Permanent Mission of the Russian Federation to the United Nations

Permanent Mission of the Russian Federation to the United Nations

Statement by Deputy Permanent Representative Anna Evstigneeva at UNSC briefing on the humanitarian situation in Sudan


We thank OCHA Operations Director Wosornu, FAO Deputy-Director General Martina and WFP Deputy Executive Director Skau for the briefings on the humanitarian and food situation in Sudan. We welcome the Permanent Representative of Sudan to this meeting.

We share the concern that was expressed in the assessments of the difficult humanitarian and food situation in Sudan, i.a. in the note prepared by UN OCHA in accordance with Security Council resolution 2417. We note that OCHA predicts further deterioration (depending on the regions). Under the Integrated Food Security Phase Classification, its risks vary from phase three to phase four, and possibly up to the most acute phase five in some areas. This situation is linked to the ongoing intense fighting in some parts of the country, which has continued since April 2023 and resulted in numerous casualties, including among civilians.

The statistics are truly depressing. 40% of the population of this large African country face acute food insecurity. Tens of thousands of children are at risk of severe malnutrition. In the face of ongoing conflict, they have no access to health care, with 70% of health facilities in these areas not functioning. As in the case of the children of Gaza, we should think of the potential serious damage to the development of an entire generation – the future generation of Sudan.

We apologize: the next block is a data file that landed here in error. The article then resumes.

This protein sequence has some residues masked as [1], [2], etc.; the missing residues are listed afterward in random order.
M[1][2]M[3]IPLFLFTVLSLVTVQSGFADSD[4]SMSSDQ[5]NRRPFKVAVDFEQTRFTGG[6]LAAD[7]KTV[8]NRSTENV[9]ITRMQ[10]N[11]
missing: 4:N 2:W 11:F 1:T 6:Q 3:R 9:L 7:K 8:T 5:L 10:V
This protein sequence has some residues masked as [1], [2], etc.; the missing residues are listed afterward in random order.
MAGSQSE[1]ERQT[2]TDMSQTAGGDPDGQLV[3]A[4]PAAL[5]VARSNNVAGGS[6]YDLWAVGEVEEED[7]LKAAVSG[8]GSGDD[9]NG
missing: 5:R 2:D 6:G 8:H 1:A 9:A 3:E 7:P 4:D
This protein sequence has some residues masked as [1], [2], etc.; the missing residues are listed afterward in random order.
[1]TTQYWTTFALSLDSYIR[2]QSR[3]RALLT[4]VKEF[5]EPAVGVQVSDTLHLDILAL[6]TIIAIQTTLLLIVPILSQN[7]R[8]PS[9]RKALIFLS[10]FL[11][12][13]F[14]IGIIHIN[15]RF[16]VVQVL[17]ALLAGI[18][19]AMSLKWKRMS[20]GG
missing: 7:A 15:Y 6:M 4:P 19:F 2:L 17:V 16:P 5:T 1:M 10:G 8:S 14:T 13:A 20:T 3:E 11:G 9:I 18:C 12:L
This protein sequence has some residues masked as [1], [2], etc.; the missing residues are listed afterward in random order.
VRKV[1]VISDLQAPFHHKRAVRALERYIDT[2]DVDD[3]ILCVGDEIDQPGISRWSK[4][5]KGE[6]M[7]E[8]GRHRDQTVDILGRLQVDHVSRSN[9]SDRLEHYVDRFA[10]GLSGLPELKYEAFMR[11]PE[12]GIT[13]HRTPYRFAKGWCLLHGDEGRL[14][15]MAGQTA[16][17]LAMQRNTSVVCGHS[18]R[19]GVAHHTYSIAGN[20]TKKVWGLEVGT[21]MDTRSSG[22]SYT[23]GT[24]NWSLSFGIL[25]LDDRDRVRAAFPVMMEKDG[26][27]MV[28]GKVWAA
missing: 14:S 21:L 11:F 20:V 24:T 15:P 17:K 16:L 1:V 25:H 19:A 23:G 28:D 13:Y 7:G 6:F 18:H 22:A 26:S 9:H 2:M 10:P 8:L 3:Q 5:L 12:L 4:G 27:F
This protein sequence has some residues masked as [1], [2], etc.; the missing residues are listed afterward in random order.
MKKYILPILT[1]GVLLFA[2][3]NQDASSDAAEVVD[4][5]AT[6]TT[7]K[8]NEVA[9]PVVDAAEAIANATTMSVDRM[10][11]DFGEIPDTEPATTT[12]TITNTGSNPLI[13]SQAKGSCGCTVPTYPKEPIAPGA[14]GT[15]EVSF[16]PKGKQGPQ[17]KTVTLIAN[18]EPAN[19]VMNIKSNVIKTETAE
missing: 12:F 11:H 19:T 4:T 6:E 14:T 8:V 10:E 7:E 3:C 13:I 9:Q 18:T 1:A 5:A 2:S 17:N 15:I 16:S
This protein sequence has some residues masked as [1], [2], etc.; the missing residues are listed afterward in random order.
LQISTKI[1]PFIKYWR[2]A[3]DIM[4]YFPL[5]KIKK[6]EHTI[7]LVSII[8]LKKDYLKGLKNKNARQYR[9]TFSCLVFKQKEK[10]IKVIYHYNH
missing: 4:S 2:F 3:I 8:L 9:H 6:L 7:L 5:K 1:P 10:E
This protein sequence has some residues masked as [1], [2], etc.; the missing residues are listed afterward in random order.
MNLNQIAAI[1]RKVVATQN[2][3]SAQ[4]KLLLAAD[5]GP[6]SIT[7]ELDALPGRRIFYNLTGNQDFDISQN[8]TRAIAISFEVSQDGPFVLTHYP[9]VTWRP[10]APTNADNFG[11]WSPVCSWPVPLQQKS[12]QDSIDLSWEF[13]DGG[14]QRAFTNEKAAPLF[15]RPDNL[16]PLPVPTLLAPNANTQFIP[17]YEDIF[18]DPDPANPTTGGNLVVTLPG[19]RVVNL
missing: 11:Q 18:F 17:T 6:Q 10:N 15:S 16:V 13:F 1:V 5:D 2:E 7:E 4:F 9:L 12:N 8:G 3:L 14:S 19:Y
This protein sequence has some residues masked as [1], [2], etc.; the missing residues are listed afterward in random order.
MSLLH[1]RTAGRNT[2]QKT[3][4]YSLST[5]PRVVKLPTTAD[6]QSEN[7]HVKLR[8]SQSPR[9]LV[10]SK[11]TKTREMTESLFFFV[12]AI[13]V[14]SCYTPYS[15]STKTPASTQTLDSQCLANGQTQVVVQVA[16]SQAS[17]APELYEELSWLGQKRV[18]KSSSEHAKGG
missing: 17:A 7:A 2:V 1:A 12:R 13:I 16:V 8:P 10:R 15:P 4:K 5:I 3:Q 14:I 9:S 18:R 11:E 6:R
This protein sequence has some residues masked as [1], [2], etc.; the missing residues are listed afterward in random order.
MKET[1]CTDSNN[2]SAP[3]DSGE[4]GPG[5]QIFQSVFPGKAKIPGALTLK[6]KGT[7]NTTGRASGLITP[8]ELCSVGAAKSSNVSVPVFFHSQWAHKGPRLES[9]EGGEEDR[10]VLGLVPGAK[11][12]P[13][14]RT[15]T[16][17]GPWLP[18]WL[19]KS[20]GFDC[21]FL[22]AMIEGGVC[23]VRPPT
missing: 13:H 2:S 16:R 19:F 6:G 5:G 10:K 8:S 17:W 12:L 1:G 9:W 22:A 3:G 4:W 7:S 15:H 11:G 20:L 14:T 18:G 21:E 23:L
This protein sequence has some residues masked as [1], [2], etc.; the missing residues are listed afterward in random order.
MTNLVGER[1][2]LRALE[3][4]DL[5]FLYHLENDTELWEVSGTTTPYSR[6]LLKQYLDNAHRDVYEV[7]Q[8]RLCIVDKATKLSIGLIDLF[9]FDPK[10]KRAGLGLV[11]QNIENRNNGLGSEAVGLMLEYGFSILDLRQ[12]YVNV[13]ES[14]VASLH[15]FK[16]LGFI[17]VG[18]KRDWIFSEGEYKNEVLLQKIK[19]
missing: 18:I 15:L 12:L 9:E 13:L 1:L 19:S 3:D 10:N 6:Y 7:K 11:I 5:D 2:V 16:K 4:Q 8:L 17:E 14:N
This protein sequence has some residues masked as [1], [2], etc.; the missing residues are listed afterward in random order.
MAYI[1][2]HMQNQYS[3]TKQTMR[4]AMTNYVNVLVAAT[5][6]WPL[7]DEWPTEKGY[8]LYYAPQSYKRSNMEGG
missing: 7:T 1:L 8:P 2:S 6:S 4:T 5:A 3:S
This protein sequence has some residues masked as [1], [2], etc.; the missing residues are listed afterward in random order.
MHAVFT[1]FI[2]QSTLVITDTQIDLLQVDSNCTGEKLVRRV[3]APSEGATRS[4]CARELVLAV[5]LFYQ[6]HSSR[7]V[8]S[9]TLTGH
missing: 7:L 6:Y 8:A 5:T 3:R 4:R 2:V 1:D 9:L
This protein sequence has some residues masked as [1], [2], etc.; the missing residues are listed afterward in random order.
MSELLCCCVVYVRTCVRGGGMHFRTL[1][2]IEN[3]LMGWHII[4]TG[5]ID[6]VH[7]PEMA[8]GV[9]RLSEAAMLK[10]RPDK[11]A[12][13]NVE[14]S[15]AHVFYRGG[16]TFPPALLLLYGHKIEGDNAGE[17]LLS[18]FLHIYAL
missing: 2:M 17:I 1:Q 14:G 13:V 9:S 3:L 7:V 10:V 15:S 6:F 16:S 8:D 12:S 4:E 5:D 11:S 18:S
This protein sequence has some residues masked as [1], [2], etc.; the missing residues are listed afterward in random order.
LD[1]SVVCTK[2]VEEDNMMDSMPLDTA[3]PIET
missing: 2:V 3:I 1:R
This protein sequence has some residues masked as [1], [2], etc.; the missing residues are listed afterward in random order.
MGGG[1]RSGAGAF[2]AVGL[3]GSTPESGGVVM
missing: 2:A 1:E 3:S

At the same time, it would not be constructive from us to just dramatize the situation (without looking into the real state of affairs) or politicize its humanitarian component,

There are various assessments of the food security situation in Sudan. While a number of delegations and UN representatives fear that Sudan is almost completely engulfed in famine, we must note that not everyone shares such alarmist assessments. The reality is that food is available in the country, and the shelves of markets and stores are not empty even in the remote states of Kassala, Gedaref, Sennar and El Gezira. The country harvested 3 million tonnes of sorghum last year. There are shortages of wheat, but they are addressed with the help of external supplies. Quite often, the main problem stems from wage cuts, galloping inflation, falling purchasing power. Long-term trends of declining economic and food potential are also alarming. According to the World Bank, Sudan's economy is shrinking at a significant rate, which stood at 12% in 2023. The destruction of critical infrastructure continues. For the first time, the numbers of Sudanese who are exposed to hunger is growing amidst the harvest season. It demonstrates the extent to which Sudan's agricultural sector has been devastated. It will take time to recover.

We note that on March 5, the Sudanese authorities decided to resume the delivery of humanitarian aid through a number of border crossings with Chad, South Sudan, Egypt, as well as through some Sudanese airports. Moreover, according to the UN country team, Sudan approved the passage of 60 trucks with humanitarian aid through the RSF-controlled Adre checkpoint on the Sudanese-Chadian border at El Geneina on 17 March. I remind that according to OCHA, the situation in that town is extremely dire.

We call on the participants of this meeting to stop turning this agenda on its head. The Sudanese authorities, in a step-by-step manner, show openness and cooperate constructively. They are seriously engaged in supplying food to "Greater Darfur". We underscore the fact that Port Sudan has approved deliveries from Chad, despite serious security threats.